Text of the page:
Fifty Shades of Gender Identity
Fifty Shades of Gender Identity – Nudism From A Gender Misfit’s Perspective
Guest blog by: Pat Heffernan
As nudists and naturists in a textile-dominated conservative society, we deal with acceptance battles individually and as a group daily. I’ve certainly had my share of personal acceptance battles in social circles and especially in the workforce. I’ve always dealt with sexual harassment in the workforce on my own, dealing with the individual head on, rather that involving the employer and eventually becoming a nuisance myself. Most of the harassment was the result of various coworker’s knowledge of my being a nudist and it has only toughened me!
I’m not new to this. I’ve been a nudist for 27 years now.
Being of a different sexual orientation than most of society approves of or understands has made life even more difficult. Being a lesbian along with being a nudist, I feel as though I’m even further out on the fringe of society.
You see, while I’m different, I don’t believe that I should hide or be dishonest about who I am. I have enough to deal with in living my life, without trying to live different lives in different circles. I’m sure many others in the nudist community face personal honesty issues as well, if they find themselves living two different lives, inside and outside the gate.
I’ve always been open and honest about who I am as an individual. The way I see it, if someone truly wants to know me, the truth will come out anyway. Why waste my time or theirs by hiding?
So, for honesty’s sake, there are gender-based acceptance issues within the nudist community as well. The most common of course is the ongoing issue that single males still face with many resorts. While trying to maintain a gender balance in nudist resorts, some still stick to the waiting list practices or simply do not accept and/or permit singles to visit, and that usually means single males.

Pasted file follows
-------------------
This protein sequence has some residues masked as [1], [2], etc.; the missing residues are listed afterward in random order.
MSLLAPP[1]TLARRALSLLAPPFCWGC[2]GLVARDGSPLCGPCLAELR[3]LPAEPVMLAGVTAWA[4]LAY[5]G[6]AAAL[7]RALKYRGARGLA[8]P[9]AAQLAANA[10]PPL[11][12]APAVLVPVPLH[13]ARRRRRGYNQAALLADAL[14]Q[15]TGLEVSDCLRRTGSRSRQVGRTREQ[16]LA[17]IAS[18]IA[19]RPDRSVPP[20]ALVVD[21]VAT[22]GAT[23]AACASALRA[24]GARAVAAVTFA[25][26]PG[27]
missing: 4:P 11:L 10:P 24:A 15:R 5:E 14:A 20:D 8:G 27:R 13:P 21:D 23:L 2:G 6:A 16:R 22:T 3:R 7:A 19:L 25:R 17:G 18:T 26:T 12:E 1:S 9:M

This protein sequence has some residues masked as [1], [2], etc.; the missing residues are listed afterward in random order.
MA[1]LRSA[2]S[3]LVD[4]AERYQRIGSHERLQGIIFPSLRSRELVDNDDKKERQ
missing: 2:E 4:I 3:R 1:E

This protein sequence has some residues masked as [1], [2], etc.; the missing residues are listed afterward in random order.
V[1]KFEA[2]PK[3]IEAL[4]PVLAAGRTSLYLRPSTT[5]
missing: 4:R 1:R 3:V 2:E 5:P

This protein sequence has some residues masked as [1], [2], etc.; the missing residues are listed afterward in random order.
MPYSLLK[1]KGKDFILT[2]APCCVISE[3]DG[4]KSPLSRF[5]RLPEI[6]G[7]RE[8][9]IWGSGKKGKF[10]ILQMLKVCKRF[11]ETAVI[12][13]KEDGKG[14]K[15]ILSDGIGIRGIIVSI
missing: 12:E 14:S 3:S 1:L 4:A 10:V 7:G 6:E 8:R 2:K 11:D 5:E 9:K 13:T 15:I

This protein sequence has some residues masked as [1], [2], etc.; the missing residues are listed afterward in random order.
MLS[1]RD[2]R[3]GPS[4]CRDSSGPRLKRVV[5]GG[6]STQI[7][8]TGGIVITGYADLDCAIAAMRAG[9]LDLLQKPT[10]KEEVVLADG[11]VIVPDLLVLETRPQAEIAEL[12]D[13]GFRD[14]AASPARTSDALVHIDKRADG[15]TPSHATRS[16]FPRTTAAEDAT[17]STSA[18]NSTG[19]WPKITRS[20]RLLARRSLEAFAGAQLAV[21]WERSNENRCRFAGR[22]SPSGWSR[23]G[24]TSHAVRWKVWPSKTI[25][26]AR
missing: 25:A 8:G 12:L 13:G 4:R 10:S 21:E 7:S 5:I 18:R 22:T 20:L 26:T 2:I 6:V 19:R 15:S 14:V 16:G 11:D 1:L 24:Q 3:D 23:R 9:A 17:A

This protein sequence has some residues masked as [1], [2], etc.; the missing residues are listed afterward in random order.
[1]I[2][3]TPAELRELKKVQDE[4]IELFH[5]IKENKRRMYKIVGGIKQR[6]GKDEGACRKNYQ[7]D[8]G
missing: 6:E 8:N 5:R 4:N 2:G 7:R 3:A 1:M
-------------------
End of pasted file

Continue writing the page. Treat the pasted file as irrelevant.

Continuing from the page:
OK, it’s an old topic, but one that shouldn’t be forgotten. Perhaps we have to realize and dare I say… accept the fact that the nudist community has a different gender ratio from society as a whole. There are more male than female nudists, but, based on my worldview, all nudists should have the right to participate on an equal basis.
The nudist community is supposed to be about acceptance and everyone playing together “naked.” Like most of us I use the words naked and nude interchangeably, but consider nude meaning a choice in dress. I prefer to be truly naked before everyone, and let people get to know me inside and out.
However, within the nudist community as in society in general, people tend to think gender is easily defined by body parts alone; as in people with penises = men, and people with vaginas = women. But it’s much more complex than that. Yes, I’m talking about LGBTQ and any other letters you want to string together. This group is comprised of individuals that don’t necessarily fit the standard “one size fits all” approach to gender and sexuality. Most people don’t know how to define or understand how they fit in socially. That is why most will lump them up together, rather than letting them choose their gender association individually.